Ben Carson on 'moral Monday' protests, Trump's tax plan

This is a rush transcript from "Your World," May 9, 2016. This copy may not be in its final form and may be updated.

NEIL CAVUTO, HOST: All right. You are looking live at Omaha, Nebraska.  Donald Trump about to address quite a few supporters there, no doubt trying to respond as well to criticisms that he has been receiving from fellow Republicans who question whether he is a real Republican.

And then the other dustup that might have been created by his own V.P. selector, Ben Carson, who is saying that, well, he is open to anyone and everyone on that ticket for Donald Trump, including Democrats.

Ben Carson essentially doubling down on that with me earlier today.


BEN CARSON, R-FORMER PRESIDENTIAL CANDIDATE: What I've said is that if there is a Democrat, a prominent Democrat, who believes in the Constitution, including the First and Second amendments, believes in personal responsibility, hard work, a hand up and rather than a handout, fiscal responsibility, and a strong responsible military, sure, I'd be happy to talk to such a person. But I don't know of any such people.  Somebody let me know.


CAVUTO: All right. So I just want to be clear, still out on the table, remote though it may be is a Democrat to run with Donald Trump.

CARSON: If they met all of those criteria. In which case they would really be a Republican (INAUDIBLE).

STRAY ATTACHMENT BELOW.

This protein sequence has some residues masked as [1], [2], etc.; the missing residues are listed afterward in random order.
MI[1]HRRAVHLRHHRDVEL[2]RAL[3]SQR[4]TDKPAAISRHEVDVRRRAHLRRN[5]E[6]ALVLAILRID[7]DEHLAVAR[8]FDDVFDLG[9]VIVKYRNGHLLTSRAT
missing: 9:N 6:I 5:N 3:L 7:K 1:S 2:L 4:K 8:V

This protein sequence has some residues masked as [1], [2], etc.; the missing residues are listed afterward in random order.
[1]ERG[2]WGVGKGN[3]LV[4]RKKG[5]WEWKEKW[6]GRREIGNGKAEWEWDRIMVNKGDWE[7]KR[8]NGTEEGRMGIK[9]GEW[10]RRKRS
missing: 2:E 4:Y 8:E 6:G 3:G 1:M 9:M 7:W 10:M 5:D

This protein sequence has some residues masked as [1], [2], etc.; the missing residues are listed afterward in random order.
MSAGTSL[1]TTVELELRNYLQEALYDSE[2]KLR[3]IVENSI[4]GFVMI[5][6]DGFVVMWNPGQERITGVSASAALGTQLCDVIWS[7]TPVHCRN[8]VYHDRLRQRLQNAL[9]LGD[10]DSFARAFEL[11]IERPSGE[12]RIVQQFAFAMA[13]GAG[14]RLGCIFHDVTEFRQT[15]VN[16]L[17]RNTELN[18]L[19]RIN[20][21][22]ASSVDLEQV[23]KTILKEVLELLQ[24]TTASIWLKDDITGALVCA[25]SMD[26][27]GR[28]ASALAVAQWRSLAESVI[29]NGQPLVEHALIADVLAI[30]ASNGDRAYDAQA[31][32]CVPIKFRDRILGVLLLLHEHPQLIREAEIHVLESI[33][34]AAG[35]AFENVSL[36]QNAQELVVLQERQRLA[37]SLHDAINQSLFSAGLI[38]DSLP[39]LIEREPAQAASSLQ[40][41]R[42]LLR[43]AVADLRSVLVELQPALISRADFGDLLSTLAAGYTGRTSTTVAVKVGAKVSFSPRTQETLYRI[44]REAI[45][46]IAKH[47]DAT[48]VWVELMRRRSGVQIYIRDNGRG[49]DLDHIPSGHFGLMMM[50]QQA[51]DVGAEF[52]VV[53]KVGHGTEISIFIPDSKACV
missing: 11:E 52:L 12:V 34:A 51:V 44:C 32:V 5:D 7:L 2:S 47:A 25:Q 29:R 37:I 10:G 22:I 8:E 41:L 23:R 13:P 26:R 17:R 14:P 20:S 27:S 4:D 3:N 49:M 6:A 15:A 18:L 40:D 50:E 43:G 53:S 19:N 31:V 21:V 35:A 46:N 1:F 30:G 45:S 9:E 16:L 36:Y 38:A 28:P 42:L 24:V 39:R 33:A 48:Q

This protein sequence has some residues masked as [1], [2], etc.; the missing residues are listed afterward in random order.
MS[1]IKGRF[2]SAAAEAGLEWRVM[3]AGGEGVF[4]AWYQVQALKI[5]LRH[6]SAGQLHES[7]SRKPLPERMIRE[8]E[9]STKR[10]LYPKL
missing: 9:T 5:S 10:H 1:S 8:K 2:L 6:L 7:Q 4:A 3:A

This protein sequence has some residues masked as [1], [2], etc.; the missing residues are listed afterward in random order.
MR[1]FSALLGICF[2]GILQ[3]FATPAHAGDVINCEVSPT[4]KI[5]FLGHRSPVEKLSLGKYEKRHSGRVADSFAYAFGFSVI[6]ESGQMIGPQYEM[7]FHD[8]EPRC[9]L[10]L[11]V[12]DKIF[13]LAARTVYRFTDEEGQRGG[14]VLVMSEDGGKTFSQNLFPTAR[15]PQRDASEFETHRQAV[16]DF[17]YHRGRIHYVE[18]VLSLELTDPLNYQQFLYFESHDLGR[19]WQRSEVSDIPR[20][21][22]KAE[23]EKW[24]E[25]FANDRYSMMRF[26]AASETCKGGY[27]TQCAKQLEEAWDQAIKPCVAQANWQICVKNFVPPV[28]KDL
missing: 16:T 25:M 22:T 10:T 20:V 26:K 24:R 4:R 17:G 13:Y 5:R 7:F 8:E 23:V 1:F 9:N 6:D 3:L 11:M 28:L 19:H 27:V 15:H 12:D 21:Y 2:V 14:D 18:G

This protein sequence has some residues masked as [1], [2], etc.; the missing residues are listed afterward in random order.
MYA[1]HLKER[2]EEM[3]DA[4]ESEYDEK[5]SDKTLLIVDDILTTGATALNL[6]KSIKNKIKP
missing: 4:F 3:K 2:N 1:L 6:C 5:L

CAVUTO: OK. Switching gores. Could it end up being you? Could you be like what Dick Cheney was for President Bush? You go through the search and conclude, like Dick Cheney did, there's really no one better than me.

CARSON: I don't want it to be, because it would be such a big distraction.  You remember before, you know, once I started gaining steam the left just went berserk. Why would I want to bring all that distraction to the situation? It's much too important that we win.

CAVUTO: What about former candidates who ran like yourself? You seemed to have ruled yourself out, but Marco Rubio's name has come up. But, of course, they had a lot of bad words back and forth. Is that hard to overcome?

CARSON: It's not hard for me to overcome. Some people, you know, they let things stick in their craw a little longer. But, you know, the fact of the matter is, what we have to be thinking about is the country.

What is going to happen to the country if we fail in this endeavor? And therefore we have to make all of those issues secondary issues.

CAVUTO: But, you know, you've also got a good people sense, Doctor, maybe because of years as such a top surgeon, that you know to meet and talk to people, you have had a good way to sort of facilitate a discussion and a rational one at that.

And the fear seems to be -- and maybe it's part of the screening process, I don't know, that ill will from a campaign, if it's too ill, and people can't get past go, and they'll remember, as you said, even when you surged in the polls and you became a lightning rod for criticism, a lot of people are going to remember that.

Would you then preclude those individuals who were particularly nasty back and forth with Donald Trump and he with they, that whatever the justification, rallying around the nominee now, you would fear that the media wouldn't get over it, voters couldn't get over it, and so you take those people out?